FISH stocking numbers that are available on the Department of Natural Resources (DNR) website are an interesting read, and they may tip anglers off to future fishing hot spots.

There is a county- and lake-specific database on the site that provides years of stocking totals for most lakes in Wisconsin, providing not only the species but the strain, size and number of fish stocked going back decades.

Some of the good news discovered during my review of the numbers was that the department is trying hard to revive the Franklin Lake walleye fishery in Forest County.

The agency’s efforts started with the stocking of 4.5 million walleye fry between 2005 and 2007. They stocked another 69,000 small walleye fingerlings between 2010-2012, and have since stocked 8,300 large walleye fingerlings every other year through 2020.

Angler reports and spearfishing results don’t show the walleye fishery has responded, but it was once a great walleye lake and it could certainly boom again.

It was also good to see that every other year, the department was aggressively stocking productive put-and-take walleye lakes such as Wildcat, Hunter, Muskellunge and Pioneer in Vilas County, as well as Sevenmile Lake in Oneida.

And those numbers reflect only what the department is stocking, not the efforts being made by lake associations to stock fish in the odd years when the DNR?does not.

A review of this database is going to leave you with questions, such as why the department totally stopped walleye stocking on some other lakes that historically produced good numbers of walleyes.

Walleyes haven’t been stocked in Deerskin Lake since 2008, Boot Lake since 2001, Lost Lake since 2012, Razorback Lake since 2008 and Lower Buckatabon Lake since 2012.

I couldn’t reach the Vilas County fish biologist while writing this report so I can’t say whether natural reproduction returned to these waters, or if the DNR decided they were better bass and panfish lakes than walleye lakes.

Anvil Lake, which has lost walleye reproduction and is currently in a fisheries rehabilitation mode, got 14,464 small walleye fingerlings in 2020 — the first walleye stocking there since 1991.

Of all the lakes in the three-county area that were researched, the biggest red flag emerged on Thunder Lake just west of Three Lakes in Oneida County.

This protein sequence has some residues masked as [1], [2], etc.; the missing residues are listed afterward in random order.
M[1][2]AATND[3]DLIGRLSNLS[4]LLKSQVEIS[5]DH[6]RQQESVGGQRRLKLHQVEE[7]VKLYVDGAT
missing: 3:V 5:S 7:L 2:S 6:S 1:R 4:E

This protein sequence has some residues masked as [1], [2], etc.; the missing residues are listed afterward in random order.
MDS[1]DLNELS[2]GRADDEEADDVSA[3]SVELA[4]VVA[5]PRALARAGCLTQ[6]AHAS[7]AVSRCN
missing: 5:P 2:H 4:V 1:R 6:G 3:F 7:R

Most anglers have read in recent years that fish biologists suspect largemouth bass are counterproductive to good walleye numbers, blamed for curtailing walleye fisheries on large, shallow lakes across the northwest counties.

That’s why the DNR recently removed protective regulations for largemouth bass, taking off the 14-inch size limit on some waters and re-establishing the catch-and-keep opener on the first Saturday in May while keeping a mid-June opener for smallmouth bass.

In fact, largemouth bass are suspected of being part of the walleye reproduction crash on the Minocqua Chain, where walleye harvest by anglers and spearers has been stalled for another five years.

With that anti-bass sentiment in mind, I was shocked to see the DNR stocked 72,000 extended-growth largemouth bass fingerlings into Thunder Lake between 2016 and 2018.

Zach Woiak, the fisheries biologist for Oneida County, said protocols dictated that they stock largemouth bass three years in a row following a severe winterkill in 2014 that took a big toll on the bass.

“Attempting to restore those large predator fish following a winterkill is normal,” said Woiak. “There’s a pretty decent walleye population in Thunder and we have a fisheries survey scheduled there in 2023.”

Woiak did acknowledge that it’s not normally a good idea to stock largemouth bass into any waterbody where the goal is to rehabilitate the walleye fishery.

No doubt the DNR and the Thunder Lake Protection and Rehabilitation District are serious about revamping the walleye fishery, as the agency stocks walleye fingerlings every other year and the district stocks large walleye fingerlings every year.

The DNR stocked 69,075 small walleye fingerlings in Thunder in 2019, the highest number of stocked fish since the 106,741 that were stocked in 2013.

Anglers might find the stocking reports useful for determining what walleye lakes they experiment on, and when to try them.

In general, in takes five or six years for a North Woods walleye to reach the normal minimum harvest size of 15 inches. However, the females grow faster than the males and just about every lake and river system has a slightly different growth rate.

You might be surprised to know that some of our premier walleye lakes are stocked fisheries, including Big and Little St. Germain lakes, Kentuck Lake and Trout Lake.

The DNR generally doesn’t stock walleyes in lakes with good natural reproduction, so some of the best waters won’t be found on the stocking list.

Fish biologists know the results of the most recent population surveys, and with the stocking numbers, their knowledge can be very helpful to anglers.

Besides stocking data, you’ll find the county fish biologists and their phone numbers on the DNR’s website as well.